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OPINION: Indo-Pacific Economic Framework – Unsuitable for Cambodia?

Disclaimer: The following opinions and thoughts reflect only the authors' views and do not necessarily reflect the views and opinions of EAC News and affiliates.

PHNOM PENH: In May 2022, President Joe Biden of the United States of America and 12 regional partners officially launched the Indo-Pacific Economic Framework (IPEF) in Tokyo, Japan. The framework aims to counter China’s economic influence in the region and to reassert US attention to the region once again after withdrawing from Trans-Pacific Partnership (TPP) in 2017.

IPEF has 4 main pillars in which countries can choose to join which include:

1. Connected Economy

2. Resilient Economy

3. Clean Economy

4. Fair Economy

However, the framework’s details remain vague in comparison to other existing regional initiatives led or supported primarily by China. This makes it hard for IPEF to sell themselves to countries, especially in ASEAN and the Indo-Pacific region.

Lacking incentives for Cambodia

Large incentives, such as the Free Trade Agreement (FTA), must be incorporated in the framework to entice tiny nations like Cambodia to join IPEF. The framework does not include FTAs that involves market access and tariff reductions. FTAs are vital for small states like Cambodia because they allow the country to diversify its trading partners and reduce its reliance on foreign markets.

Trying to balance its focus with security commitment?

To counter China's influence in the region, Washington has established security groupings such as the Quadrilateral Security Dialogue (QUAD), Five Eyes Alliance (FVEY), and, most recently, AUKUS.

Cambodia's reluctance to join to the US-led economic endeavor is understandable. Looking back at the US-TPP relationship, it is clear that the US was not devoted to the economics, preferring to focus on the security aspect, particularly to hinder China's rise.

On the other hand, China has been the main actor in driving the economic sector, especially in ASEAN and the Indo-Pacific region. China has committed directly to the regional economy by initiating FTAs with ASEAN member states and also become an active member of many economic agreements like TPP, BRI, and RCEP.

Different US Foreign Policy in each Presidency

Despite the fact that the United States has consistently broken promises on Asia-Pacific economic and commercial cooperation, the Obama administration pushed the TPP project forward until the Trump administration abandoned it after entering office. It implies that this framework will not be secure or long-lasting as a result of the different policy arrangements that future US administrations have demonstrated in the past. Washington's policy inconsistency will only help to erode the US' credibility and policy consistency in the region.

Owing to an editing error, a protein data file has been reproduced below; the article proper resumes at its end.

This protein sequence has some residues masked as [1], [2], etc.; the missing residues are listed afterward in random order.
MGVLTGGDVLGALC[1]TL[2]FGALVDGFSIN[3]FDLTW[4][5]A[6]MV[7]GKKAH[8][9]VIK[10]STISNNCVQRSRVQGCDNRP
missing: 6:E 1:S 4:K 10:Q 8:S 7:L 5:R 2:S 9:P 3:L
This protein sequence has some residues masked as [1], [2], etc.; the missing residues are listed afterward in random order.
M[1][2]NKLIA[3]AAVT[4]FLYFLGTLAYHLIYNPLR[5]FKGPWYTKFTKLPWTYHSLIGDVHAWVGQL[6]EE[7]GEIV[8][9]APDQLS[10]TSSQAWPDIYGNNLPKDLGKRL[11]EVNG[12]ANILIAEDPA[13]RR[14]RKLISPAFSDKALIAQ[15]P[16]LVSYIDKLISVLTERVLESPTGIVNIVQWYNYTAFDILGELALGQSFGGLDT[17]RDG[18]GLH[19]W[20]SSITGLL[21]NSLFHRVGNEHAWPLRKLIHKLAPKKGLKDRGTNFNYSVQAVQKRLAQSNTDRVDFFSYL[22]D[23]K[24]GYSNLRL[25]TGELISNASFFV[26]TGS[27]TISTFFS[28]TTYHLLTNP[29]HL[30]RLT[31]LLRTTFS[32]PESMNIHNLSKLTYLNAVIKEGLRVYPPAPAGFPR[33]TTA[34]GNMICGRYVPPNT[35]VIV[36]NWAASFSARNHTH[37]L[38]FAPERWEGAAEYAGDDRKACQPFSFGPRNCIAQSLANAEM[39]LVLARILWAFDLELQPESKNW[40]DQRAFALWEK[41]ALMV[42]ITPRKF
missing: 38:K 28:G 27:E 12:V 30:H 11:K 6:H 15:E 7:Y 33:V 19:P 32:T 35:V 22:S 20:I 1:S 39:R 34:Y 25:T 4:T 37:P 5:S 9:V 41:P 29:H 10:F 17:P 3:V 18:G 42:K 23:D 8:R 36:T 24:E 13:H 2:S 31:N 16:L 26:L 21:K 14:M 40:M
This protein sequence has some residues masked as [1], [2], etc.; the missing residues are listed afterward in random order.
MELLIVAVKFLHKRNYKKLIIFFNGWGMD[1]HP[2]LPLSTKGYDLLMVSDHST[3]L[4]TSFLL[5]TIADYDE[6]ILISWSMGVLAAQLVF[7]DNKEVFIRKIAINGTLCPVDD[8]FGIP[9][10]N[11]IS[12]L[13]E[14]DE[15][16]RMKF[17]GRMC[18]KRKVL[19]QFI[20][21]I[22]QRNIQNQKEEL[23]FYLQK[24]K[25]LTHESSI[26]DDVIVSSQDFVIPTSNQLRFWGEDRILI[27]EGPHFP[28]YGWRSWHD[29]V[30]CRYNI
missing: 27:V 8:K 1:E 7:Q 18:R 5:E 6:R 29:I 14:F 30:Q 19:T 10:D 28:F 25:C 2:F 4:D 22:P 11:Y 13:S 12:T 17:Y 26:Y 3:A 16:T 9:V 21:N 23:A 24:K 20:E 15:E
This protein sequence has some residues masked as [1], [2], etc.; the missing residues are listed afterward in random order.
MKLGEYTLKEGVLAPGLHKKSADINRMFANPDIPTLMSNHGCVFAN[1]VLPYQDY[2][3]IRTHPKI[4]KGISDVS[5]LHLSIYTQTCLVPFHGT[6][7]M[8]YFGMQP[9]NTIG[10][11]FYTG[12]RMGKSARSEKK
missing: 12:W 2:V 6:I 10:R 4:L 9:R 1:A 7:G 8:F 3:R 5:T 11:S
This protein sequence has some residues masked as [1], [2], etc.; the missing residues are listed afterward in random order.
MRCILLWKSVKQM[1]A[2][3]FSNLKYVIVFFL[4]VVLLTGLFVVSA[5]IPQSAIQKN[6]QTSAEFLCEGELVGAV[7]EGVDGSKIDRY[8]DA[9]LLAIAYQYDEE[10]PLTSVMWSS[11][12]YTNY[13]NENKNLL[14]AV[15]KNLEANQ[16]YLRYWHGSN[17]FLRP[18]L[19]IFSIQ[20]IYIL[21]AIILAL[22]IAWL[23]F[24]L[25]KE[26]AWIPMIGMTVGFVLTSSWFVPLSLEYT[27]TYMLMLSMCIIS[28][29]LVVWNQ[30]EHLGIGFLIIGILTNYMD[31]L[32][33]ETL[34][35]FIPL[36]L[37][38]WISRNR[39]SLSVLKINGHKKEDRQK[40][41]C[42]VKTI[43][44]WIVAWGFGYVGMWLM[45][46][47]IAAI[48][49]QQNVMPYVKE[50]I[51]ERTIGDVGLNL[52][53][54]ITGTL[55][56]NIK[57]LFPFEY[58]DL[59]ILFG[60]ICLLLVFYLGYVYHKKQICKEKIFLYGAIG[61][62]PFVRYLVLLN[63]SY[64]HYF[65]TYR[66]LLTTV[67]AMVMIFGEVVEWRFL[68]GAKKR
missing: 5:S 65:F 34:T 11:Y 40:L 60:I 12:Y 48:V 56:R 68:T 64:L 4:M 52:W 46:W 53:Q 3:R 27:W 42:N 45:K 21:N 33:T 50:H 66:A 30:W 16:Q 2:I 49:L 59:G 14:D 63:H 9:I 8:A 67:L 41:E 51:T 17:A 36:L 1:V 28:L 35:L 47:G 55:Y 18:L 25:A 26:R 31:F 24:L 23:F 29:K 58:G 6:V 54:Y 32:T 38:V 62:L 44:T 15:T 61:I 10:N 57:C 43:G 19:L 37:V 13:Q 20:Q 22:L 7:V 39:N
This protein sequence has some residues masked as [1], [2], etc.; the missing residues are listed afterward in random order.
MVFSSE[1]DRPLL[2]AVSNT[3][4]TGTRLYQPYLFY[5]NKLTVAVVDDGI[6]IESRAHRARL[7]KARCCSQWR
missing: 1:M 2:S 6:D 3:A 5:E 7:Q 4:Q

High Standard of the Four Pillars: Unsuitable for Cambodia

The Biden administration wants the IPEF to be a high-quality agreement stating about the digital economy, labor, market monitoring, environmental protection, and anti-corruption are far higher than those set by the local laws in several ASEAN countries, or even international conventions.

Cambodia is still facing a number of significant obstacles that needs to be addressed before working with the United States. The issues include corruption, demographic shifts, unequal social development, discrepancies in economic development and technology adoption, environmental degradation, and other political and authoritarian-related issues.

Undermining ASEAN’s unity and centrality

Seven ASEAN member states have joined the IPEF while Cambodia, Laos, and Myanmar are excluded from the list, consequently, this would affect ASEAN’s community development and hinder the unity of ASEAN. ASEAN’s norm includes consensus decision-making, informal diplomacy, noninterference and respect for sovereignty, and the insistence on ASEAN centrality.

Furthermore, while free trade and access to the global market are the top priorities for ASEAN and other partners, if Cambodia heeds the four IPEF pillars, rather than a promising free trade agreement, IPEF asks its members to amend their laws, regulations, and operations in the fields of digital trade, supply chain, green energy, and fair economy, while the US offers money.

Conclusion

In short, due to the vagueness of its incentive and its concentration on China containment rather than a commitment to the member states' economic progress, IPEF does not suit or assist Cambodia.

Furthermore, new US presidents have a history of pursuing various policies and objectives, and the regular changes in US foreign policy, particularly in Asia-Pacific economic and trade cooperation, do not ensure the security or longevity of IPEF. The rigorous criteria of the four pillars, as well as the exclusion of “ASEAN Way”, present additional barrier for Cambodia as it considers becoming an IPEF member.

by Nay Chanratanak, Ranvorng Virakthida, Seang Vatey, Seng Sereyvuth, Touch Rachany



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